a. This is just to give you some practice with facilitating and speeding recovery through focused breathing, and to get you into the habit of monitoring your internal state.
b. We are using basic breath-holds as a method for stressing the body and to have something to recover from. Other stimulus can be used, including any exercise, work stress, pain, et cetera. It’s important to see that the application of this work is wide ranging, and reaches into all areas of one’s life.
c. While recovering, if you can link your breathing to heart rate — for example, three beats inhale three beats exhale — you may be able to expert some control of actively slowing the heart rate. When you listen for the pulse, do so internally if possible, not with a finger to your neck or wrist. Develop the kind of internal sensitivity that allows you to know how hard your heart is working.
d. As with all these exercises, it’s vitally important that you actually do them and observe yourself if you wish to have any understanding of what they’re teaching. There is no substitute for doing the work.
More than any other exercise, the practice of monitoring stress and its effects offers benefits in every area of our lives, be it work, relationships, health, or happiness. If you don’t see the wide-ranging benefits of this training, you are missing the point. It can truly transform how you live.
So in addition to the focused exercises, it’s important to make an effort to notice stresses in your daily life. Pay attention to when you are holding your breath, tensing up, getting worried, becoming anxious, or angry. When it happens, take a moment to practice recovery, calm yourself down and return yourself to a more neutral baseline.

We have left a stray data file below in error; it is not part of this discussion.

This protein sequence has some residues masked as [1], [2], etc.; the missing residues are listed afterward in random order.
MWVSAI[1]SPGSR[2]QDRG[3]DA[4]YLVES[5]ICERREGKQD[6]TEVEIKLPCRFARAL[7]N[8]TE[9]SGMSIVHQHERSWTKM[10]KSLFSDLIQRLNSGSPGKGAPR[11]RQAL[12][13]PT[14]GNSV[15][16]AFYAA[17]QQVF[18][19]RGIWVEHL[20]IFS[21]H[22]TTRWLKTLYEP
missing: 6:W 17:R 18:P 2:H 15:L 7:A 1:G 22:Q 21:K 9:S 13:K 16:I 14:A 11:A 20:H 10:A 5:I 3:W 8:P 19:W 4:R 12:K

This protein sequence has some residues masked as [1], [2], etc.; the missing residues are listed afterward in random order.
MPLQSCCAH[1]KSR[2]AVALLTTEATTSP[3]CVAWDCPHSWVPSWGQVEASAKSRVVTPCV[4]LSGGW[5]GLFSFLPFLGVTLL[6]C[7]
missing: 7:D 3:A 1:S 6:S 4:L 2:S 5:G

When we allow stresses to go unnoticed and do nothing to bring the body and mind back into balance, we are headed for trouble. Eventually we will become overloaded and have some kind of meltdown. Depending on the situation that could be an embarrassment, miserable, painful, unhealthy, or even life threatening.
Because recovery is so neglected, it’s helpful in some sense to make it the focus of your practice. All the exercises you do, are just to create opportunities for practicing recovery, which includes skill assimilation, as well as mental and physical adaptation.
Every day for 1 week, monitor your stress levels throughout the day. Practice recovery as needed, and spend 5 to 20 minutes working on focused recovery by deliberately stressing the body and mind with various types of exercise and breath holds, and then practicing active recovery and observation.
Observe and understand stress responses and the recovery process in yourself. Develop instinctive practices that enhance recovery time and efficacy. Notice stress levels as they’re happening in the context of your life and apply appropriate recovery strategies.
preview | introduction | 1 ground checks | 2 turnovers | 3 crawling | 4 push-ups | 5 rolls | 6 sit-ups | 7 transitions | 8 squats | 9 jogging | 10 free move | 11 walking | 12 recovery | comprehensive practice